Mexico City - Interviews

Mecánica de lo inestable: an Interview with Jose Dávila

3 months ago

On the occasion of his solo show at galeria OMR, we interviewed Mexican artist Jose Davila to discover more about his art and practice.
The exhibition Mecánica de lo inestable is on view from February 6th to March 24th, 2018.

Carla Ingrasciotta: Could you tell us about your upcoming show at OMR? Which are the artworks you’re exhibiting?

Jose Dávila: On the occasion of this show, I’m exhibiting sculpture on the two levels of the gallery. Downstairs, I worked with elements such as steel beams, boulders and a red ballon, that hold and balance each other, articulating all the elements in-situ. These works deal with the force of gravity as part of the sculptoric equation. Finding a state of rest through balance and equilibrium.
I was interested in creating a spatial composition that does only rely on placement. The metal beams form diagonals, which, by the movement of the spectator in the exhibition space, can suddenly present often dramatic angles and perspectives. There is a poetic notion about a possible rupture. A tense calm.

C.I.: Which are your favorite tools of artistic exploration and could you tell us about your practice?

J.D.: My favorite tool of artistic exploration is without a doubt, pushing the limits of materials. My practice involves having around different elements, which I choose because of its symbolism and materiality…having them without a purpose and then integrating them as I go along, in an essay or excersice of placing, displacing, taking away, putting up again, just llike a juggler in a certain way until I find the moment where I know it works. Its like Jenga with a mix of geometric forms, found materials and symbolic elements. I like to draw sketches of ideas and use them as a starting point only, because after that, very seldom the result is exactly like the sketch. I like to improvise along the way.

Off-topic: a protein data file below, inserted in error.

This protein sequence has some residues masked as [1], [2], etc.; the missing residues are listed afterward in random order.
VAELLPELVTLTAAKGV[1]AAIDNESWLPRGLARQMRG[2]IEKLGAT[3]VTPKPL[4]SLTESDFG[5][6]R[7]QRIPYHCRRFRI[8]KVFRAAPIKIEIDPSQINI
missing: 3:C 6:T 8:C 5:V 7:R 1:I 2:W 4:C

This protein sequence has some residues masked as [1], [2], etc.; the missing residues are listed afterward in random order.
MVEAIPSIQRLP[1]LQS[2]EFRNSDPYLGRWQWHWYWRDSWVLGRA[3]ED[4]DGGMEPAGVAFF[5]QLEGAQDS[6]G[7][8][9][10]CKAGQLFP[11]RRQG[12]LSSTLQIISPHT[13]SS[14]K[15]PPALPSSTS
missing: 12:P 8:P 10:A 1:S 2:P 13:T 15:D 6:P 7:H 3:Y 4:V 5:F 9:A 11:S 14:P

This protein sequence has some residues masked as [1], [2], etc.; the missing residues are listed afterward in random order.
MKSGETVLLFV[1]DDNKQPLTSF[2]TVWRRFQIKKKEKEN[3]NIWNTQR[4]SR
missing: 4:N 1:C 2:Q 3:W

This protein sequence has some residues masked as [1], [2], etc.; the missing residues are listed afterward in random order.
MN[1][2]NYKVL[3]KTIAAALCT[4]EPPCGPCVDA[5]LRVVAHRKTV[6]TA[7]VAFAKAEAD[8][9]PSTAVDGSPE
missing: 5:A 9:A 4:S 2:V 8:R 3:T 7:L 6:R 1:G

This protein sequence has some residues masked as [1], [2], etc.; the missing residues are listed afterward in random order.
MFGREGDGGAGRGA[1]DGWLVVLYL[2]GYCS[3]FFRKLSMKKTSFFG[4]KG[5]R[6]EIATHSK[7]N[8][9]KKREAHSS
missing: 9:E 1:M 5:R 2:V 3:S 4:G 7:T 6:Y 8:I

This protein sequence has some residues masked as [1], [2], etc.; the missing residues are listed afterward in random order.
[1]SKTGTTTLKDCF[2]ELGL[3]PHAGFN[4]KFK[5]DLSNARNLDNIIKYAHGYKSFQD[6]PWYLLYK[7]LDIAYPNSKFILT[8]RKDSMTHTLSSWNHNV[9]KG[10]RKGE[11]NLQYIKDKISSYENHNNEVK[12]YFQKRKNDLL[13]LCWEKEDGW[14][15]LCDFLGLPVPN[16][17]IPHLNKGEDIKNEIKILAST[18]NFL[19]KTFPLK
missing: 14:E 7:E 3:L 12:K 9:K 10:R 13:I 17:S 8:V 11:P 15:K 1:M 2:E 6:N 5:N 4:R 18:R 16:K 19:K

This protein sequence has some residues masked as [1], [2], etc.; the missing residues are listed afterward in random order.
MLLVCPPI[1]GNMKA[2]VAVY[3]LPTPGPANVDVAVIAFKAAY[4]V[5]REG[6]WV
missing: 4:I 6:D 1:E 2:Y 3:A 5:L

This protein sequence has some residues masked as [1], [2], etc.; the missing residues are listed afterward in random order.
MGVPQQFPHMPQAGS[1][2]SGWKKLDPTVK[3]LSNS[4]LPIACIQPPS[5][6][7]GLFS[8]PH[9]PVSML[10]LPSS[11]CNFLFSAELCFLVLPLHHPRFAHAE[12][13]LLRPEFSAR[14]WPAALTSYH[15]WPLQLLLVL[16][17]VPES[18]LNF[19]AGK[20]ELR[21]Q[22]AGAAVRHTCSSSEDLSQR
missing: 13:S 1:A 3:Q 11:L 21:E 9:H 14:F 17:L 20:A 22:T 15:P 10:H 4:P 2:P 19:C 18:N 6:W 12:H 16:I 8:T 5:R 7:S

C.I.: How would you define your concept of art and of being an artist?

J.D.: I think the artist must construct its environment, must define its own rules and create its own universe and rules of engagement. Its like building your own mountain to climb. I think art is a form of knowledge and is ultimately an act of freedom. This freedom is essential to expand the notion of what we see, what we know and what we understand.

C.I.: How is your typical day as an artist? Do you have a studio in Guadalajara? Is this open to visit?

J.D.: My studio is not open to the public but I do like to receive studio visits, because it is not a gallery or an institution, so the work is presented in its origin and I think that is a good thing for people to see and understand. I barely have a typical day, since my activities differ often and are not structured. My studio is in indeed in Guadalajara, at the barrio artesanos.

C.I.: Any upcoming project we could look forward to seeing?

J.D.: The finalization of the public sculpture I’m doing in LA for PST, happening at end of May, where then a cube that was fragmented and spread across LA will come back together as a cube again, in the same place where it started, with all the marks and imprints of what happened to the single pieces when they were alone, should be interesting to see.
I’m also having a solo show in Copenhagen with Nicolai Wallner in June and Travesía Cuatro in Madrid in September and after that two solo shows at the Philara Collection in Dusseldorf and at Joseph Kai 3 space in Vienna.

Carla Ingrasciotta

  • Jose Davila, Photo by Saúl Becerra Jose Davila, Photo by Saúl Becerra
  • José Davila, The act of perseverance, 2018. © Agustín Arce. Courtesy of the artist and OMR gallery José Davila, The act of perseverance, 2018. © Agustín Arce. Courtesy of the artist and OMR gallery

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